Apple’s Mail and most email clients on every platform and from every third party optimize their defaults settings around leaving mail on a server. That’s the modern way, where we can reach the same mail storage on any device, as well as through web mail.
However, it’s possible to avoid all this. You just have to change a view settings and rethink how you file mail once you’ve dealt with it. You can archive messages on a single Mac and store them there without leaving a copy on the server but you’d better be making backups, Time Machine or otherwise, or you’ll be sunk if your drive fails.
Your Inbox will always remain on the server. The Inbox is essentially a window into messages that have arrived and you haven’t processed. You make one change in settings and one change in behavior for everything else.
In Mail in macOS, follow these steps:
• Select Mail > Preferences and click Accounts.
• Select iCloud in the list at left.
• In the Account Information tab, set Download Attachments to All (the only reason to avoid this if you get frequent large attachments in messages you delete without needing those attachments).
• In the Mailbox Behaviors tab, for each mailbox popup menu, select a mailbox listed under On My Mac (if no mailbox exists, you need to create it from the Mailboxes sidebar).
Now all the standard Mail behavior will result in messages being downloaded or stored on your Mac.
On the behavior side, create all the mailboxes you need under the On My Mac section of the Mailboxes list, and then as you receive email in your Inbox, file those locally into those folders. That removes the messages from the mail server, leaving it stored only on your Mac.
• Click to select a message
• Open the Colors window by pressing Command+Shift+C
• Choose your preferred color, and it will be applied to the message's background (in OS X Lion, you have to actually drag the color from the top section of the window - that shows the selected color in a rectangle - onto a message)
Apple’s Mail application is one of the best email clients around for OS X. Why is it so good? Well, it is free, comes with every Mac and supports almost all types of email accounts! That said, it can always be improved a little. In particular you might notice that it slows down over time, especially if you have large mailboxes and lots of contacts so let’s have a look at how we can speed it up a bit.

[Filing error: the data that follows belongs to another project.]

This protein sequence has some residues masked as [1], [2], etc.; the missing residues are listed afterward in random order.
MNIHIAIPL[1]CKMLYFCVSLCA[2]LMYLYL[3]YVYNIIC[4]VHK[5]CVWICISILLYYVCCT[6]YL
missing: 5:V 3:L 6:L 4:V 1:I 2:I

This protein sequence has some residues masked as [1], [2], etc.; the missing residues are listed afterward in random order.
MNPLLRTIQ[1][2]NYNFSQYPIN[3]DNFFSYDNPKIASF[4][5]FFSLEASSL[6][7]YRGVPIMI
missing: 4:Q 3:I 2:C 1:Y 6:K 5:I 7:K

The first, and most obvious thing, is to slim down your mailboxes a bit. Create a new folder in Mail and move all your old emails into that folder (or use the Archive function if you have a Gmail account. This way Mail only has to load the most recent emails when it launches and instead of having to synchronise a list of over 20 000 emails with the server it only has to deal with 500 or so, saving your precious bandwidth if you are on a mobile connection.
It is also a good idea to rebuild Mail’s Envelope Index now and then. Mail application uses the (SQLite) Envelope Index database to index and search messages. By rebuilding this database, issues concerning messages that appear incomplete or are missing can be corrected. This feature may also improve Mail's performance. Just launch Cocktail, go to System > Databases and click on the Rebuild button.
You can also use Cocktail to clear Mail downloads. When you receive attachments to e-mail messages, the files are stored with your messages at first. But if you double-click an attachment to view it, Mail stores a copy in a folder on your hard drive. You may have dozens of files there occupying a huge amount of space. You can generally delete these without worry. If you still have the original messages, the attachments are part of those messages. All you have to do is to make sure that the “Mail downloads” option in Cocktail > Preferences > Caches > Internet is enabled next time you use Cocktail to clear Internet caches.
Another housekeeping tip is to clean your previous recipients list. Mail stores a list of everyone you’ve ever sent a message to so that it can suggest their email addresses when you are writing a new email. The problem is that many of these recipients are people you only emailed once, or addresses which have changed so the list can become full of out of date and irrelevant addresses. Select Previous Recipients from the Window menu in Mail to clean up the list.
Finally, if you are using Mail to read RSS feeds it might be a good idea to go through your subscriptions and deleting the ones you no longer read as Mail essentially treats an RSS subscription as a mailbox. This means that as the number of posts increases Mail will slow down, so keep an eye on your feeds!